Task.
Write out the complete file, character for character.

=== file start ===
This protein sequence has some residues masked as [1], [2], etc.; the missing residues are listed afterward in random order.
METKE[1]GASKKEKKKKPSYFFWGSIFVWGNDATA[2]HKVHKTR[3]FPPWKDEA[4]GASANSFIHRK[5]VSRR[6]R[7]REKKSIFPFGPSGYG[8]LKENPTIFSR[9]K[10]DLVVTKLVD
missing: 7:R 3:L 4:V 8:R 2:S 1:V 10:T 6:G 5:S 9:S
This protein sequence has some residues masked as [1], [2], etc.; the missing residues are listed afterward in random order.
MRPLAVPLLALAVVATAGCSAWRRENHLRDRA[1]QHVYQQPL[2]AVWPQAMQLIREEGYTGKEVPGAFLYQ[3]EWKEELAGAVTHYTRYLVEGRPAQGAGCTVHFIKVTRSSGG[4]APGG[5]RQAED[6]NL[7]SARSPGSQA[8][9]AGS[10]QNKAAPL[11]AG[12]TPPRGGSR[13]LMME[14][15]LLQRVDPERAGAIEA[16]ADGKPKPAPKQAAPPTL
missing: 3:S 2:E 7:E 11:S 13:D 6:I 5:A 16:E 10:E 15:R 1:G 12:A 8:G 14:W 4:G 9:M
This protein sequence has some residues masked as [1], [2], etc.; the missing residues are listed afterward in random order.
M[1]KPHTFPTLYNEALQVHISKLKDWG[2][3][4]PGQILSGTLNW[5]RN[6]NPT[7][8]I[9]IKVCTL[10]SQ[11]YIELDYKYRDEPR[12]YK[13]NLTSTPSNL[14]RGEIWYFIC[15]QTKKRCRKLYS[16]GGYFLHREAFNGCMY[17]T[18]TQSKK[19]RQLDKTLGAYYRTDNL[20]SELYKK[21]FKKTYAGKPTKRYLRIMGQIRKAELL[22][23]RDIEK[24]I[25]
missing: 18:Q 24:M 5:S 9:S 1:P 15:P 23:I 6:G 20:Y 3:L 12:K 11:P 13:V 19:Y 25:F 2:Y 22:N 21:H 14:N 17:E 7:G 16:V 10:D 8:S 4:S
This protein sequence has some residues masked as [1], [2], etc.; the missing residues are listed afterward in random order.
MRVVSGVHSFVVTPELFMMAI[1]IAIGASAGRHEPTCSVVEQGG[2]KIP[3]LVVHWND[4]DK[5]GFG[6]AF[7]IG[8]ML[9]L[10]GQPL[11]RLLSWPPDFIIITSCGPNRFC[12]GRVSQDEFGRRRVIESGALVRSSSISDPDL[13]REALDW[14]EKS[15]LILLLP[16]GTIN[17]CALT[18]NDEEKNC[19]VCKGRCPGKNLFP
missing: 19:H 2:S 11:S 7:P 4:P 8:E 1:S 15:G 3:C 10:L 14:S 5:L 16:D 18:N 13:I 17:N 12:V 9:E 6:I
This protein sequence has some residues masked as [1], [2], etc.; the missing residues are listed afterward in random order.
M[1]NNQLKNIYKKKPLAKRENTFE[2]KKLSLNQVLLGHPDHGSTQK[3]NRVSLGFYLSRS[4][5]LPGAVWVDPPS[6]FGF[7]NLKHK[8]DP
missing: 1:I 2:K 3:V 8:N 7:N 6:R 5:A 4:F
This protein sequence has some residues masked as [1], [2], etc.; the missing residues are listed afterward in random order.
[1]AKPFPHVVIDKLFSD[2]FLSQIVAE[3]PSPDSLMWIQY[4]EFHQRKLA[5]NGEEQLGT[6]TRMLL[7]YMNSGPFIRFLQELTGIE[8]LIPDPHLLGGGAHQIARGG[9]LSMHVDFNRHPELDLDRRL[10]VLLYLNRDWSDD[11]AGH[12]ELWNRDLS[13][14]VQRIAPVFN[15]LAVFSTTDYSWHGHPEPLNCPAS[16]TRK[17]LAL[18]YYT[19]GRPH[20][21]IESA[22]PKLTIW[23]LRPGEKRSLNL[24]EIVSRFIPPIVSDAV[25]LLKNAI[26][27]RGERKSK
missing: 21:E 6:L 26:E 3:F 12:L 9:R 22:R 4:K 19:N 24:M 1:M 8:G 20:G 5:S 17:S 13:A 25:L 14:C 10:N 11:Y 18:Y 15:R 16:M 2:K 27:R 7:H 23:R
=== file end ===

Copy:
This protein sequence has some residues masked as [1], [2], etc.; the missing residues are listed afterward in random order.
METKE[1]GASKKEKKKKPSYFFWGSIFVWGNDATA[2]HKVHKTR[3]FPPWKDEA[4]GASANSFIHRK[5]VSRR[6]R[7]REKKSIFPFGPSGYG[8]LKENPTIFSR[9]K[10]DLVVTKLVD
missing: 7:R 3:L 4:V 8:R 2:S 1:V 10:T 6:G 5:S 9:S
This protein sequence has some residues masked as [1], [2], etc.; the missing residues are listed afterward in random order.
MRPLAVPLLALAVVATAGCSAWRRENHLRDRA[1]QHVYQQPL[2]AVWPQAMQLIREEGYTGKEVPGAFLYQ[3]EWKEELAGAVTHYTRYLVEGRPAQGAGCTVHFIKVTRSSGG[4]APGG[5]RQAED[6]NL[7]SARSPGSQA[8][9]AGS[10]QNKAAPL[11]AG[12]TPPRGGSR[13]LMME[14][15]LLQRVDPERAGAIEA[16]ADGKPKPAPKQAAPPTL
missing: 3:S 2:E 7:E 11:S 13:D 6:I 5:A 16:E 10:E 15:R 1:G 12:A 8:G 14:W 4:G 9:M
This protein sequence has some residues masked as [1], [2], etc.; the missing residues are listed afterward in random order.
M[1]KPHTFPTLYNEALQVHISKLKDWG[2][3][4]PGQILSGTLNW[5]RN[6]NPT[7][8]I[9]IKVCTL[10]SQ[11]YIELDYKYRDEPR[12]YK[13]NLTSTPSNL[14]RGEIWYFIC[15]QTKKRCRKLYS[16]GGYFLHREAFNGCMY[17]T[18]TQSKK[19]RQLDKTLGAYYRTDNL[20]SELYKK[21]FKKTYAGKPTKRYLRIMGQIRKAELL[22][23]RDIEK[24]I[25]
missing: 18:Q 24:M 5:S 9:S 1:P 15:P 23:I 6:G 20:Y 3:L 12:K 11:P 13:V 19:Y 25:F 2:Y 22:N 21:H 14:N 17:E 7:G 16:V 10:D 8:S 4:S
This protein sequence has some residues masked as [1], [2], etc.; the missing residues are listed afterward in random order.
MRVVSGVHSFVVTPELFMMAI[1]IAIGASAGRHEPTCSVVEQGG[2]KIP[3]LVVHWND[4]DK[5]GFG[6]AF[7]IG[8]ML[9]L[10]GQPL[11]RLLSWPPDFIIITSCGPNRFC[12]GRVSQDEFGRRRVIESGALVRSSSISDPDL[13]REALDW[14]EKS[15]LILLLP[16]GTIN[17]CALT[18]NDEEKNC[19]VCKGRCPGKNLFP
missing: 19:H 2:S 11:S 7:P 4:P 8:E 1:S 15:G 3:C 10:L 14:S 5:L 16:D 18:N 13:I 17:N 12:V 9:E 6:I
This protein sequence has some residues masked as [1], [2], etc.; the missing residues are listed afterward in random order.
M[1]NNQLKNIYKKKPLAKRENTFE[2]KKLSLNQVLLGHPDHGSTQK[3]NRVSLGFYLSRS[4][5]LPGAVWVDPPS[6]FGF[7]NLKHK[8]DP
missing: 1:I 2:K 3:V 8:N 7:N 6:R 5:A 4:F
This protein sequence has some residues masked as [1], [2], etc.; the missing residues are listed afterward in random order.
[1]AKPFPHVVIDKLFSD[2]FLSQIVAE[3]PSPDSLMWIQY[4]EFHQRKLA[5]NGEEQLGT[6]TRMLL[7]YMNSGPFIRFLQELTGIE[8]LIPDPHLLGGGAHQIARGG[9]LSMHVDFNRHPELDLDRRL[10]VLLYLNRDWSDD[11]AGH[12]ELWNRDLS[13][14]VQRIAPVFN[15]LAVFSTTDYSWHGHPEPLNCPAS[16]TRK[17]LAL[18]YYT[19]GRPH[20][21]IESA[22]PKLTIW[23]LRPGEKRSLNL[24]EIVSRFIPPIVSDAV[25]LLKNAI[26][27]RGERKSK
missing: 21:E 6:L 26:E 3:F 12:L 9:R 22:R 4:K 19:N 24:M 1:M 8:G 20:G 5:S 17:S 13:A 25:L 14:C 10:N 11:Y 18:Y 15:R 16:M 2:K 27:R 7:H 23:R